Many cross-national studies of welfare states and gender inequality report adverse effects of work-family policies on women's labor market outcomes. Countries with generous work-family policies tend to have a lower proportion of women in positions of authority and greater occupational sex segregation than countries without such policies. In order to explain this paradox, scholars have argued that work-family policies may create incentives for employers to exclude women from well-paying jobs. This argument, however, has been left untested due to the absence of firm-level data on promotions. This paper seeks to make both a theoretical and an empirical contribution to this literature. At the theoretical level, we argue that the effect of work-family policies is contingent upon labor market context and organizational practices, which shape employers’ incentives or disincentives to implement work-family policies to more fully utilize female workers. Empirically, we use over-time firm-level data to test how government policy interventions in Japan to increase work-family benefits have affected female promotion rates in private companies. Analyzing changes in women's promotion rates across 1000 large companies from 1987 to 2009, we find evidence that employers have tended to promote more, not fewer, women subsequent to policy interventions. Additionally, employers who provided more generous work-family benefits promoted more women. Our findings point to the importance of labor market context in structuring employers’ incentives to leverage work-family policy reforms to utilize skilled female labor.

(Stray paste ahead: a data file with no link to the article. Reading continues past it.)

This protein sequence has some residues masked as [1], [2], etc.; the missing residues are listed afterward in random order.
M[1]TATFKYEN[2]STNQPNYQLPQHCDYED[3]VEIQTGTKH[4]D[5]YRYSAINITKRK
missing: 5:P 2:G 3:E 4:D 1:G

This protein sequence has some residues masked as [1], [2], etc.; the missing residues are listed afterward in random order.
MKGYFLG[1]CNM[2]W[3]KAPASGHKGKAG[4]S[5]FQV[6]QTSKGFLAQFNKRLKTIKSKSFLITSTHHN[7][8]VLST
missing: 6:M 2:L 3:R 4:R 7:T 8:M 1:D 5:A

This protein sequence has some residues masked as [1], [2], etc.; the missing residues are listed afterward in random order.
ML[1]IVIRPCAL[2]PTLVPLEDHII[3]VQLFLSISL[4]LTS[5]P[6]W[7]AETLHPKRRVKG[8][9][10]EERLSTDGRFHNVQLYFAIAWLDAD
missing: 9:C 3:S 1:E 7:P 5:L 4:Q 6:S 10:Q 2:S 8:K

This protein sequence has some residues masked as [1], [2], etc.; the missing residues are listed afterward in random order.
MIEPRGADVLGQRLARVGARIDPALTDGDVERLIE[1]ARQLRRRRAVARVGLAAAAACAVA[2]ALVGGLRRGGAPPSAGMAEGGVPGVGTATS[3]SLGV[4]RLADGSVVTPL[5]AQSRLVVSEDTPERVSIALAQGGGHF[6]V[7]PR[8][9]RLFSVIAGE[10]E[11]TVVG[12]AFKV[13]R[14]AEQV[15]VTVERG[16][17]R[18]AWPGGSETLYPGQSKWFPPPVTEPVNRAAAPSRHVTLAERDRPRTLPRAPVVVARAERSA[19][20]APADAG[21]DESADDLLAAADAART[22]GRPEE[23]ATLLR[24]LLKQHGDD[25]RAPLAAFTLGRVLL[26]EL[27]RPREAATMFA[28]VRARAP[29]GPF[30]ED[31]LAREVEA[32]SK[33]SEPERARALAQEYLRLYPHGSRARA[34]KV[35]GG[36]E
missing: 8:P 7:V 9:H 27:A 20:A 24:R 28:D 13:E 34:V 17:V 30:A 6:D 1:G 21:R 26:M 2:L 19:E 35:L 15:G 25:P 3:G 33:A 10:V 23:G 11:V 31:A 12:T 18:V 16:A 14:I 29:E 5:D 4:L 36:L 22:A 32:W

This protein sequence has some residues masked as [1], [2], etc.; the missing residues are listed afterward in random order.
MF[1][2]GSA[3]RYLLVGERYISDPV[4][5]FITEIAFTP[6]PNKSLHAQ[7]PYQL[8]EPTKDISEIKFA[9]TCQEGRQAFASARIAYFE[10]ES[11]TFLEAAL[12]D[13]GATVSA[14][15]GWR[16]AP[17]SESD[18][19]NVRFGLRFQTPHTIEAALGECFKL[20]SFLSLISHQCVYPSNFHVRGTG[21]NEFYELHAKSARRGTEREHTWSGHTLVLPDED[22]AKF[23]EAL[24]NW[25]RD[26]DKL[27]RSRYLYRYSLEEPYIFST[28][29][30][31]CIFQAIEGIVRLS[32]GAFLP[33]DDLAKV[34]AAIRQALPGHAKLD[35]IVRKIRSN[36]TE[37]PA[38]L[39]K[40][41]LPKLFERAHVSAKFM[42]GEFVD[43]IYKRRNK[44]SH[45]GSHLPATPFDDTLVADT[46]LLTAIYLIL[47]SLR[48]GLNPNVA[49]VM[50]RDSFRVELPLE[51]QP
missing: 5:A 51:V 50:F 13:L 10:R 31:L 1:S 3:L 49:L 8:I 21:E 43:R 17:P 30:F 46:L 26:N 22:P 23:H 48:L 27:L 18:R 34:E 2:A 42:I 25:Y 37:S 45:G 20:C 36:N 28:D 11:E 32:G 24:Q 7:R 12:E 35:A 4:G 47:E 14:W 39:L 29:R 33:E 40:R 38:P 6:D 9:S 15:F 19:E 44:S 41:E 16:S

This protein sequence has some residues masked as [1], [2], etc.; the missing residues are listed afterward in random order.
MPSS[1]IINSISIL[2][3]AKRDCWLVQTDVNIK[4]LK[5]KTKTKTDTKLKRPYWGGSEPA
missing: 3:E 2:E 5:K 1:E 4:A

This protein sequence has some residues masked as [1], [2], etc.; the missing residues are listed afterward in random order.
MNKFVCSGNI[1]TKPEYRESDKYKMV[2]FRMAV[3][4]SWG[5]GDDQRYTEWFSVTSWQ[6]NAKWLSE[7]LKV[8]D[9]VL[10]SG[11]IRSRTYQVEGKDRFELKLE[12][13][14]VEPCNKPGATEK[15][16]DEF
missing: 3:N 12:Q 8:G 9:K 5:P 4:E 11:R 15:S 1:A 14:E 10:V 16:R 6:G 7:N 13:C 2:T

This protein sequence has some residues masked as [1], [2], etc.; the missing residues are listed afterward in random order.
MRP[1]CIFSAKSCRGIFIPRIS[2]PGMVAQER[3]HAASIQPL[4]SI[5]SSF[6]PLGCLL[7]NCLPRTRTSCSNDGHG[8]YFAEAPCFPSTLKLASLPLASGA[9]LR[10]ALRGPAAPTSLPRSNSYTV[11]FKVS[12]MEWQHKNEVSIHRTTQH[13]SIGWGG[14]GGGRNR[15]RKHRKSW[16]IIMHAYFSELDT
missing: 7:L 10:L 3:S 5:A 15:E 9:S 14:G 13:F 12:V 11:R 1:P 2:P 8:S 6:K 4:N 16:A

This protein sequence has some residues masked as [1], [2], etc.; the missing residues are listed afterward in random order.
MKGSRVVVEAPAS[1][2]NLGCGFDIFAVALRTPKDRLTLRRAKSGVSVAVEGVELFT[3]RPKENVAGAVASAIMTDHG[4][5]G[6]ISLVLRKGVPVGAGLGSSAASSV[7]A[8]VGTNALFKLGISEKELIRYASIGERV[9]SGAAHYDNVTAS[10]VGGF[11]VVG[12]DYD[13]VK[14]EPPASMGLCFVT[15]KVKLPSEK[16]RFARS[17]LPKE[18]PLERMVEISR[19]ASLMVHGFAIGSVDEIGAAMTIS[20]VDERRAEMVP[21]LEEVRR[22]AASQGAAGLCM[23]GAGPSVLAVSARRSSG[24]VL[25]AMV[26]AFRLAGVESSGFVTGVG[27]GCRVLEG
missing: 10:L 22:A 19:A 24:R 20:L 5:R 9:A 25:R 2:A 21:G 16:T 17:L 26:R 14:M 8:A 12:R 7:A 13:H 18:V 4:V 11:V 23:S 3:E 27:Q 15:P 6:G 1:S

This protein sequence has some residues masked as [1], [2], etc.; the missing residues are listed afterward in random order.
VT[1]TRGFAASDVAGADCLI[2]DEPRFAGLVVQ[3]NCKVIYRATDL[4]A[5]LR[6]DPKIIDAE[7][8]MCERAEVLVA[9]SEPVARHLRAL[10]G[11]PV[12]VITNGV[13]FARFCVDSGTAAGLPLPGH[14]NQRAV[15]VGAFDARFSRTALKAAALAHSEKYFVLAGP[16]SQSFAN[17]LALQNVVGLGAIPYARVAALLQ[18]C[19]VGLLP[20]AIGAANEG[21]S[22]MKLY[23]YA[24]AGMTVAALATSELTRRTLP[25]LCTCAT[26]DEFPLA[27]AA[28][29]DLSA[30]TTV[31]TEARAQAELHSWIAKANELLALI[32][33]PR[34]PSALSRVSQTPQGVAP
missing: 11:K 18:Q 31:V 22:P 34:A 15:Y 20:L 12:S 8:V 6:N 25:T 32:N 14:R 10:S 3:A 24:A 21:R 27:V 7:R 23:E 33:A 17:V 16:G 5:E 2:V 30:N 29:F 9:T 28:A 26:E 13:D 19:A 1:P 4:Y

- Labor market institutions
- Organizations and inequality
- Work-family policies
ASJC Scopus subject areas
- Social Sciences (miscellaneous)